Email is a wonderful tool. Only problem is – many people are trying to use it in the same way they handle paper – not very well, in many cases!
E-mail usage can be split into three main areas, and chunking the topic down (as we teach others to do) you can simplify it even more.
- A communication tool
- Getting Set Up
- Good Efficiency Habits
- Netiquette (or good net manners)
- A marketing tool
- A business tool
In this article let’s hone in on one area – some good efficiency habits. (For more, check out ‘Simple Email Tips for Time Efficiency‘ )
Find the Preferred Communication Medium
Each person, organisation, or group of people has a preferred communication method and culture. You may be a skilful communicator and adept at all, but to get the best response, find out and use the preferred method of the people you deal with. Is it e-mail, voice-mail, phone, personal face-to-face communication, or paper – fax, letter or memo? If you find someone isn’t replying to you in one medium, try something else.
I’d received an email from a client, asking me to call regarding company training. For weeks I left voice messages – with no response. Finally I remembered my own advice – try another medium! The email I then sent was responded to within minutes.
Don’t overuse e-mail
Be very careful the medium is not overused. The new office of an IT security firm initially had no walls. Once high partitions were put in place the use of phone and email to talk to each other went up, even though people were sitting a few paces away. The CEO refused to let them get away with it. If she hadn’t done so, they would have fallen into poor communication habits, like so many other companies.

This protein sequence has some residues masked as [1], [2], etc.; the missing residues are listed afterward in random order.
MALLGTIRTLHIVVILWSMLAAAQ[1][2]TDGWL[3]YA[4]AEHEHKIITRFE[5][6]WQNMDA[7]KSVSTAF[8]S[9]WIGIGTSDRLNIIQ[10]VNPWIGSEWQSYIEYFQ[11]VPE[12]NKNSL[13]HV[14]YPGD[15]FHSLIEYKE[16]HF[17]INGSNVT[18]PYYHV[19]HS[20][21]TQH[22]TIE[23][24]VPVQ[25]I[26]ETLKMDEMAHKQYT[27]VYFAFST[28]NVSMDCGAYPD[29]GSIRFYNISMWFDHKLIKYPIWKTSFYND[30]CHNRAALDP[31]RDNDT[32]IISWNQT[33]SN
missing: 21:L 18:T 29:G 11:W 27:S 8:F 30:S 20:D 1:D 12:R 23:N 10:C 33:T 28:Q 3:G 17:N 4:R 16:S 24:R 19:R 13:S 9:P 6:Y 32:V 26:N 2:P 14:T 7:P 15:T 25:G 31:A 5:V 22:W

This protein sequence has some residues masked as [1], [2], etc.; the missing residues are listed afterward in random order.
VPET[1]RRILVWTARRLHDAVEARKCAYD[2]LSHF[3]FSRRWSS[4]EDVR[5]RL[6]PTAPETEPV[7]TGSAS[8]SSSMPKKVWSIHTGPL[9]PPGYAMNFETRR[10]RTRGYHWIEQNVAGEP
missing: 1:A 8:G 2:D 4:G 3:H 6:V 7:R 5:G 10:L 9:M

Turn off the alert telling you that new mail has arrived
It’s a distraction. Instead, set regular reading times. Don’t know how? Each programme will be slightly different, but in Outlook go – Tools, Options, Preferences, E-mail Options, Advanced E-mail Options, ‘When new items arrive in my Inbox’ and untick all delivery advice methods.
Use rules to pass a message automatically, or re-route mail
Do you get mail that really should go elsewhere? Or you want to reduce email filing? You can redirect it automatically by writing a rule in Inbox Assistant, or Tools, or Create New Rule with a right click when you’ve got the relevant item highlighted. Rules are amazing – they divert all mail from specified sources straight to the desired recipient, the relevant folder, or a myriad of other time-saving actions. Key point – you want it out of your Inbox.
Example: One of our clients receives regular mail from a Government source that she doesn’t need to action. However, one of her colleagues does need that information. Instead of bothering to go back to the source and asking them to redirect (which could take a while!), she’s taken the simple route and created a rule that instantly directs all mail from that person to the appropriate recipient. (Having said that, I do recommend that you do your best to get off irrelevant group mail outs).